Every time Stephen Elop, Nokia’s new CEO, gets up on stage he repeats his infamous “we’re no longer in a battle for devices, but in a war of ecosystems” speech, the one where he explains the reason why he decided to switch Nokia’s primary operating system to Windows Phone. Today, at Nokia Connection 2011 in Singapore, Nokia took the wraps off the N9, the very last smartphone the Finnish handset maker plans on building with the MeeGo operating system that they spent years working on, but in the end decided it was not a viable platform for the long term success of the company. From a pure hardware perspective, it’s impressive. The N9 has a 3.9 inch curved Gorilla glass AMOLED screen with a resolution of 854 x 480 pixels, 1 GB of RAM, quadband GSM (850/900/1800/1900 MHz) and pentaband (850/900/1700/1900/2100 MHz) 14.4 Mbps 3G support, it takes microSIM cards, making it the first device other than the iPhone 4 or iPad 2 to do so, it also features an 8 megapixel camera with a Carl Zeiss wide angle lens, the ability to capture 720p video at 30 frames per second, near field communication support, and your typical WiFi/Bluetooth/GPS radios that most every new smartphone comes with.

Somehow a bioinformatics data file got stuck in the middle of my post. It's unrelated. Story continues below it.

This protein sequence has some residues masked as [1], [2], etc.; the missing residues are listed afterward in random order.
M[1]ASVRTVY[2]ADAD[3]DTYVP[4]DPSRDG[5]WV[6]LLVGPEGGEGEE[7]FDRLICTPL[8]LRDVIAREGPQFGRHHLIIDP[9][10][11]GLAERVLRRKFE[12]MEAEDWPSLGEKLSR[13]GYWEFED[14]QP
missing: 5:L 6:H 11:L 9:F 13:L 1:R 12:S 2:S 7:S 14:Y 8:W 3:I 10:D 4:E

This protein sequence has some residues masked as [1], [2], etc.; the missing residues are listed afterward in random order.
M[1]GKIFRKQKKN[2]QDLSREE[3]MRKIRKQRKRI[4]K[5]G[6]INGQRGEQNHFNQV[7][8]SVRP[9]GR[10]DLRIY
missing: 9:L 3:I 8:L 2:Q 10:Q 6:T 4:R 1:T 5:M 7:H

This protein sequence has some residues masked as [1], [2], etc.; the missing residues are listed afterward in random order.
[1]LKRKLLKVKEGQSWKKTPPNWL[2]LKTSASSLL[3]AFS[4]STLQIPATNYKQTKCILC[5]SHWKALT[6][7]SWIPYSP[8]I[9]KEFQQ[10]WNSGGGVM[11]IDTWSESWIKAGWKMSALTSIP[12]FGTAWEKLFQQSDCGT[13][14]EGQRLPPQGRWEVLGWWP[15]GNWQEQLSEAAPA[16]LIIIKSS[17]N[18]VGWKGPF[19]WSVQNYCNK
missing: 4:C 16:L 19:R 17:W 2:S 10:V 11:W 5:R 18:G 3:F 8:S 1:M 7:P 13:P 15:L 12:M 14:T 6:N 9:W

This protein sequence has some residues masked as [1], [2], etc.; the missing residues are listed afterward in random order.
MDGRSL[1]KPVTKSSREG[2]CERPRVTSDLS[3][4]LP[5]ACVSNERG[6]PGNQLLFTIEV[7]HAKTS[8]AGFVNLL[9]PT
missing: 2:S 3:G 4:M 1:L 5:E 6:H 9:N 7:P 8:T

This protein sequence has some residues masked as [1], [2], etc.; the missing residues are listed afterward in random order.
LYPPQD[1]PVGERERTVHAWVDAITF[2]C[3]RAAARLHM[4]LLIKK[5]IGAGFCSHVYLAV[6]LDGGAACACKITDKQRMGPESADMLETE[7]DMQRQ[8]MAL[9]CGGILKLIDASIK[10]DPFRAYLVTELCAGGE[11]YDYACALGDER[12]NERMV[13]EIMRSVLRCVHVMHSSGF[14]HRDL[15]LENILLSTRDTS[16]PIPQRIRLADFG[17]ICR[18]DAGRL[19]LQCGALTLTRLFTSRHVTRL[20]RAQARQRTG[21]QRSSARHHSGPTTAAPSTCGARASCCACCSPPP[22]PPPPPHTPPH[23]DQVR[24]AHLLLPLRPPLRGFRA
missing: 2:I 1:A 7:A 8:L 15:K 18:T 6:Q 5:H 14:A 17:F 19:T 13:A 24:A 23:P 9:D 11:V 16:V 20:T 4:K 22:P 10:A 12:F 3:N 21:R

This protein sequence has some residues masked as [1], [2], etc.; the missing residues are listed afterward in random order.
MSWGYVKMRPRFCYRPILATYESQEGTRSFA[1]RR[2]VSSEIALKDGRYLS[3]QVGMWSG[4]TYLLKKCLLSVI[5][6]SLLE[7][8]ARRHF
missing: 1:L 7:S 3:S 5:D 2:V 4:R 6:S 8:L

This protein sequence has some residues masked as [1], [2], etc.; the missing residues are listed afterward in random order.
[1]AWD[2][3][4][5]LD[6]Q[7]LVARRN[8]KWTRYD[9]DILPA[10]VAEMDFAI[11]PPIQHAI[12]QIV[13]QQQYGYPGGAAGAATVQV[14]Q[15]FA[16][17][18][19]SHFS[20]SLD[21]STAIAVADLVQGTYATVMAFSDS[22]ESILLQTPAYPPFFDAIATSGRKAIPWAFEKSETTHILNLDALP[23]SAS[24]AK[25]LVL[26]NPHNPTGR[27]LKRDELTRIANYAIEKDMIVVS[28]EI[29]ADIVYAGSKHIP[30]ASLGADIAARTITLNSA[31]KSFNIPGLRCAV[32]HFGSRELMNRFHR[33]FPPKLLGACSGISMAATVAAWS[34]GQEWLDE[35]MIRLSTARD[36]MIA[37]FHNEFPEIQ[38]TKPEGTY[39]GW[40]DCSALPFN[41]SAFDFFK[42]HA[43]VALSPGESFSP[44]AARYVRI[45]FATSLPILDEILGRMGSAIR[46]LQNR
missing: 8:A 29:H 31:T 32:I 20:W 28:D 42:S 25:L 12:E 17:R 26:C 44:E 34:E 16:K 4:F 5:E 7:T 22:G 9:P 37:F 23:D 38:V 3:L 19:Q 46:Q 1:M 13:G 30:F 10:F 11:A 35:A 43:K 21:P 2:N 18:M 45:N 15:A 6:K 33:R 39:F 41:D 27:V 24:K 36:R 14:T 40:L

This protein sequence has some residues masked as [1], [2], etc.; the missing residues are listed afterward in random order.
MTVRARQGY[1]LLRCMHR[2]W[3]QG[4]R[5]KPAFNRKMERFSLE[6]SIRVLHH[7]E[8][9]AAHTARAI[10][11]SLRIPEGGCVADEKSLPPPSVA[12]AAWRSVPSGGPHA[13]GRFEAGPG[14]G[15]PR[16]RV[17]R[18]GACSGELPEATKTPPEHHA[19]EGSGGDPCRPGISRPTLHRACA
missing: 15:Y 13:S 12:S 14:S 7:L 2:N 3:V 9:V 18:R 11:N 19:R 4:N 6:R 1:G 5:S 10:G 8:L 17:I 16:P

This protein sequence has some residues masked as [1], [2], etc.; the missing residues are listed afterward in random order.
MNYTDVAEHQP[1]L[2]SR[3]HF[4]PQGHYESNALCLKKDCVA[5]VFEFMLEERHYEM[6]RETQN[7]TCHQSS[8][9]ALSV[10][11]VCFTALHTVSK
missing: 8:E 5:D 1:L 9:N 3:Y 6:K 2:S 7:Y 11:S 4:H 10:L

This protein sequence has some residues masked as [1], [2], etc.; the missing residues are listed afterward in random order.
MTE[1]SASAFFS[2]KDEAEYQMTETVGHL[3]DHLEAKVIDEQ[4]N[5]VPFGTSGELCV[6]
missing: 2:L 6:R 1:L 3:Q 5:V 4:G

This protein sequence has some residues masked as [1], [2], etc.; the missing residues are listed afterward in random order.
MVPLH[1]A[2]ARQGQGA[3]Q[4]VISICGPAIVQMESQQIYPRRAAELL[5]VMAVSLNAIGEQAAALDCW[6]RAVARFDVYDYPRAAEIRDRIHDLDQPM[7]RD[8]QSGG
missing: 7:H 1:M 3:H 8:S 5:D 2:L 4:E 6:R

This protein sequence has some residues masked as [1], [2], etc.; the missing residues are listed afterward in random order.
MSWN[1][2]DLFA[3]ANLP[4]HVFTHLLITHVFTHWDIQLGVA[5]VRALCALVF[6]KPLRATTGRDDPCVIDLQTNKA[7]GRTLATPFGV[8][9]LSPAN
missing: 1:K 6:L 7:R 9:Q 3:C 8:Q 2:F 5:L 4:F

That’s all well and good, but let us repeat just how limited this device will be. There will be no additional MeeGo devices coming out, meaning developers making applications for the N9 are going to address an incredibly limited market. Worse yet, the N9 doesn’t come with a ship date or price tag, so for all we know it can cost over 800 EUR and hit store shelves in the last week of December. No matter how good this device is, you’re better off getting something that’ll actually have the backing of more than a few hundred thousand loyalists of the Nokia brand. That makes us rather sad since the UI looks reasonably lick and shows us a future that could have been if Elop wasn’t put in charge.
Update: One more video, this one showing off the UI on an actual device